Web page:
Friday, December 23, 2016

Are the "Culture Wars" Over?

Nelson Tebbe

Richard Schragger, Micah Schwartzman, and Nelson Tebbe

We are less sanguine than Mark Tushnet that the "culture wars" are over and progressives have won, as we argue in a recent piece in Vox. Certainly, Mark is right that there has been a decided cultural shift in the U.S. regarding same-sex marriage. But this achievement is politically contingent. Depending on the time horizon, LGBT rights may still be in play, as are reproductive rights, religious accommodations, and the scope of religious disestablishment.

Consider the long term first. Mark acknowledges that if Trump has the opportunity to make two (or more) appointments to the Supreme Court, affirmative action and reproductive rights could be on the table. But the same could be said for same-sex marriage—there’s no guarantee that Obergefell would survive a Trump Court. In fact, many other aspects of the so-called “culture wars” could be unsettled if that happens: Employment Division v. Smith and school prayer, for starters. Now maybe Mark is right that political support for same-sex marriage and other rights is sufficient to ensure that any such legal reversals are temporary. But we are less confident about making predictions that stretch that far into the political future.

A Trump Court would also uphold the legislative changes that are coming in the near term—and we are sure to see a continuation of “culture war” conflict around these laws. The religious freedom legislation being contemplated by this Congress implicates basic civil rights. Most immediately, Senators Ted Cruz and Mike Lee have pledged to reintroduce the First Amendment Defense Act. Read broadly—and some sympathetic courts will read it broadly, especially after President Trump has made further appointments to them—the legislation would permit religious organizations, including for-profit companies, to discriminate in myriad ways. A radical version of FADA has already been enacted in Mississippi. Mark’s prediction that FADAs will face legal challenges has proven correct in that case—a federal trial court struck down the Mississippi FADA in Barber v. Bryant. Yet that decision is now on appeal in the Fifth Circuit, where it is far from certain to be affirmed. Beyond FADA, moreover, the Russell Amendment will likely return, as we point out in our Vox piece.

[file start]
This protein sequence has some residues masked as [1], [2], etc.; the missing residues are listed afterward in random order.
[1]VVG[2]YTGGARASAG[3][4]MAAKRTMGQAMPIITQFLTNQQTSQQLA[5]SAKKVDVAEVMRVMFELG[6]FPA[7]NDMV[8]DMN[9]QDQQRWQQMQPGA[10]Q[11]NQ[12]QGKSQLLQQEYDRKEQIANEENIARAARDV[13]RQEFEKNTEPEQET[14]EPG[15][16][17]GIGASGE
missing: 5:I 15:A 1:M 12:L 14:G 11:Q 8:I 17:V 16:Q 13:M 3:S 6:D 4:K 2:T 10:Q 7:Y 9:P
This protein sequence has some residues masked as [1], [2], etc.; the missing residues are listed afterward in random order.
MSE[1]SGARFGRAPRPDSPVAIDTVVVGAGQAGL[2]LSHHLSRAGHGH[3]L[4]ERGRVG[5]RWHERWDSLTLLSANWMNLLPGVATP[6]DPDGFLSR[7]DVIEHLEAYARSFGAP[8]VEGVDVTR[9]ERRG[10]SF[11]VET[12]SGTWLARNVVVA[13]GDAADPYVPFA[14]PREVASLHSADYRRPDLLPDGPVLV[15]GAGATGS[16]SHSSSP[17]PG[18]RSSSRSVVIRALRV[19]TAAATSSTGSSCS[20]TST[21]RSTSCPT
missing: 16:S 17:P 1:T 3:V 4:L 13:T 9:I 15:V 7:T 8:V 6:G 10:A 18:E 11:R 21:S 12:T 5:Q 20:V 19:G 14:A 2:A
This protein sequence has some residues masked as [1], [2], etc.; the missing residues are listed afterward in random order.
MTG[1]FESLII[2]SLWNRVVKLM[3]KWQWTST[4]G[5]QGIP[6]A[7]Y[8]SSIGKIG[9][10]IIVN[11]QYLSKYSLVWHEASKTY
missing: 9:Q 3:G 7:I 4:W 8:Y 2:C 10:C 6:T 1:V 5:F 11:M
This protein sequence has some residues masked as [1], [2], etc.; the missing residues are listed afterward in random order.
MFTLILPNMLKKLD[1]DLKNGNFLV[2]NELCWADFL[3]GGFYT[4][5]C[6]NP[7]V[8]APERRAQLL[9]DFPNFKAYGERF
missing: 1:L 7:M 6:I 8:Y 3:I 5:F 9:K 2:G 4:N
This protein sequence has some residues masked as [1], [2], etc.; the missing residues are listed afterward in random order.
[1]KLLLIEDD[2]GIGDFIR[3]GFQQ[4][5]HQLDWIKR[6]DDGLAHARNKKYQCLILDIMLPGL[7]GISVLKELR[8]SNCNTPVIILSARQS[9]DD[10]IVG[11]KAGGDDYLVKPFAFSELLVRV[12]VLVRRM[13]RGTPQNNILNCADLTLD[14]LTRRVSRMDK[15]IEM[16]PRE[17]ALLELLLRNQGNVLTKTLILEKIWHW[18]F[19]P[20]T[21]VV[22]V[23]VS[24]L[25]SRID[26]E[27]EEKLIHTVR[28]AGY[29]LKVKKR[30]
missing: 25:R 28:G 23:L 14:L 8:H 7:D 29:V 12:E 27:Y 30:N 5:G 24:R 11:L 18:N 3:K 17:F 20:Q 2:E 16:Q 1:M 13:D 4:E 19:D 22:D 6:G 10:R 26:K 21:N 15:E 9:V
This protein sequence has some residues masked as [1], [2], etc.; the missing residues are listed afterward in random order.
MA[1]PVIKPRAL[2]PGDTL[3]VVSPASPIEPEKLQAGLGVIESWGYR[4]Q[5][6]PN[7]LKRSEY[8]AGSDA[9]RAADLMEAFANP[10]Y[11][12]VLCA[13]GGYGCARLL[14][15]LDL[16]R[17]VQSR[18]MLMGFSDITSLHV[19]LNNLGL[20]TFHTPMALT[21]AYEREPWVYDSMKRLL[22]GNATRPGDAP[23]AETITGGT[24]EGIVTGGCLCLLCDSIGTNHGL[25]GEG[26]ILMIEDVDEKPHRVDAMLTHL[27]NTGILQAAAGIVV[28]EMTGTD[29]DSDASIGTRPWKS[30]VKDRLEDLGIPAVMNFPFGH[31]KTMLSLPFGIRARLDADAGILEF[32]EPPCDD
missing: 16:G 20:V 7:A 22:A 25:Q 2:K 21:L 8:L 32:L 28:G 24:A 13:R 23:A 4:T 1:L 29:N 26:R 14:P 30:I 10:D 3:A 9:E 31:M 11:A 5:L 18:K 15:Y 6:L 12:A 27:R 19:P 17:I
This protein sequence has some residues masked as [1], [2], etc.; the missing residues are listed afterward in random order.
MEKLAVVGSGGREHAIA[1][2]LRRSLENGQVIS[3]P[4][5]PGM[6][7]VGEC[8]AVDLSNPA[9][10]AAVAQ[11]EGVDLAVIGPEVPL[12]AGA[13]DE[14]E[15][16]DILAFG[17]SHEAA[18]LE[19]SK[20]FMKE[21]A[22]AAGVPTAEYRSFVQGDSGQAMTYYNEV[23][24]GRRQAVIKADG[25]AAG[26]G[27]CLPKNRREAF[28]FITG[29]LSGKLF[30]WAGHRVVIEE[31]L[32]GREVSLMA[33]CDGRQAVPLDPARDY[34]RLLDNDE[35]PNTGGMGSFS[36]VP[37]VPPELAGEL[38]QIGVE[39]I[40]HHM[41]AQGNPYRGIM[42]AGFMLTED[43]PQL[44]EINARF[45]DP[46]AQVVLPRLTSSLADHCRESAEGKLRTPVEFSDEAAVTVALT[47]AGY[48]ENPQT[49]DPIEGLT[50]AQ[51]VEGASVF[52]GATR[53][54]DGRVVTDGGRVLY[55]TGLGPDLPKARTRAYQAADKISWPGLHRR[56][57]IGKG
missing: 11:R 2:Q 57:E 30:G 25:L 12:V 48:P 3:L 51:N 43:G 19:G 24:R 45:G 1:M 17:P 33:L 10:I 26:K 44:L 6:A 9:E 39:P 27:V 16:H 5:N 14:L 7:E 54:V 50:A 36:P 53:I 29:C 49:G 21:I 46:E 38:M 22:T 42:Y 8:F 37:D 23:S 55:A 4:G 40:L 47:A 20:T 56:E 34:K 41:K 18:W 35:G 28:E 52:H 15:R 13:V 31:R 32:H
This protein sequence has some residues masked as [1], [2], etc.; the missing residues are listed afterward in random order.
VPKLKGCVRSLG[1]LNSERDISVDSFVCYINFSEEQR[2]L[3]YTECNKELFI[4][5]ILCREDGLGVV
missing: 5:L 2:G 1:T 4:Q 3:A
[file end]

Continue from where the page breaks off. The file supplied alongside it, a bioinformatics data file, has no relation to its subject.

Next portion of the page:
Even without two appointments, the federal FADA may well be upheld. Consider that conservatives have won all of the major church-state decisions in the last decade, outside same-sex marriage: Hosanna-Tabor, Hobby-Lobby, Town of Greece—and before that, ACSTO v. Winn and Hein v. Freedom from Religion Foundation, which both significantly restricted standing to raise Establishment Clause challenges. (Holt v. Hobbs and O Centro were not politically charged, because they protected members of  religious minorities and did not involve harms to third parties.) In these cases, the Court expanded free exercise or narrowed disestablishment, including by closing down avenues for objecting to state funding of the religious mission.

Even if all the achievements of the LGBT and women’s equality movements remain in place, moreover, there are significant opportunity costs. Remember that LGBT persons are still not explicitly protected under federal civil rights laws concerning employment, housing, or public accommodations. How long will Americans have to wait for those kinds of basic guarantees? If the culture wars were over and progressives had won, we would expect a quick resolution of that unfinished business. Instead, civil rights law will move in the opposite direction—the EEOC’s interpretation of existing laws to protect LGBT people will be quickly reversed, presumably, as will President Obama’s 2014 Executive Order protecting LGBT workers against employment discrimination by federal contractors. We could add many more examples of expected reversals on civil rights questions.

Mark may be reading the cultural mood of the country correctly, at least in the long term—though Trump's election illustrates the contingency of all aspects of the progressive project. From our perspective, it looks like Americans will be battling the “culture wars” for some time to come. In the short term, and in the long term if the Court’s composition changes dramatically, America could look more like the religious nation that some of Trump’s advisors and supporters envision. 

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